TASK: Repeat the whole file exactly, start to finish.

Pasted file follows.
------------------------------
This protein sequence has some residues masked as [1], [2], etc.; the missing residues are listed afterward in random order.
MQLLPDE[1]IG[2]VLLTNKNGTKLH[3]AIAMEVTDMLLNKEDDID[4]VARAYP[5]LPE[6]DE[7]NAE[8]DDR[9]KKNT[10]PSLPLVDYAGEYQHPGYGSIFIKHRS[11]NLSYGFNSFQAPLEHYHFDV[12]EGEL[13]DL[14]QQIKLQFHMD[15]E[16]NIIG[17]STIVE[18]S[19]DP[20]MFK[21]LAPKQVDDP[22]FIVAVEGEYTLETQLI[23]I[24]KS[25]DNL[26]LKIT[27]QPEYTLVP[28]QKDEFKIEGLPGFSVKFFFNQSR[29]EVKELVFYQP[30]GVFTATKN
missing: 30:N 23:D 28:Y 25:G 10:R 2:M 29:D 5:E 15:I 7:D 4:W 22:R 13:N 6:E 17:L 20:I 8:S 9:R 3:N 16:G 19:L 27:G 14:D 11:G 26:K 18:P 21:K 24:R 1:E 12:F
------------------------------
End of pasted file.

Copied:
This protein sequence has some residues masked as [1], [2], etc.; the missing residues are listed afterward in random order.
MQLLPDE[1]IG[2]VLLTNKNGTKLH[3]AIAMEVTDMLLNKEDDID[4]VARAYP[5]LPE[6]DE[7]NAE[8]DDR[9]KKNT[10]PSLPLVDYAGEYQHPGYGSIFIKHRS[11]NLSYGFNSFQAPLEHYHFDV[12]EGEL[13]DL[14]QQIKLQFHMD[15]E[16]NIIG[17]STIVE[18]S[19]DP[20]MFK[21]LAPKQVDDP[22]FIVAVEGEYTLETQLI[23]I[24]KS[25]DNL[26]LKIT[27]QPEYTLVP[28]QKDEFKIEGLPGFSVKFFFNQSR[29]EVKELVFYQP[30]GVFTATKN
missing: 30:N 23:D 28:Y 25:G 10:R 2:M 29:D 5:E 15:I 7:D 4:W 22:R 13:N 6:E 17:L 20:I 8:S 9:R 3:N 16:G 19:L 27:G 14:D 11:G 26:K 18:P 21:K 24:R 1:E 12:F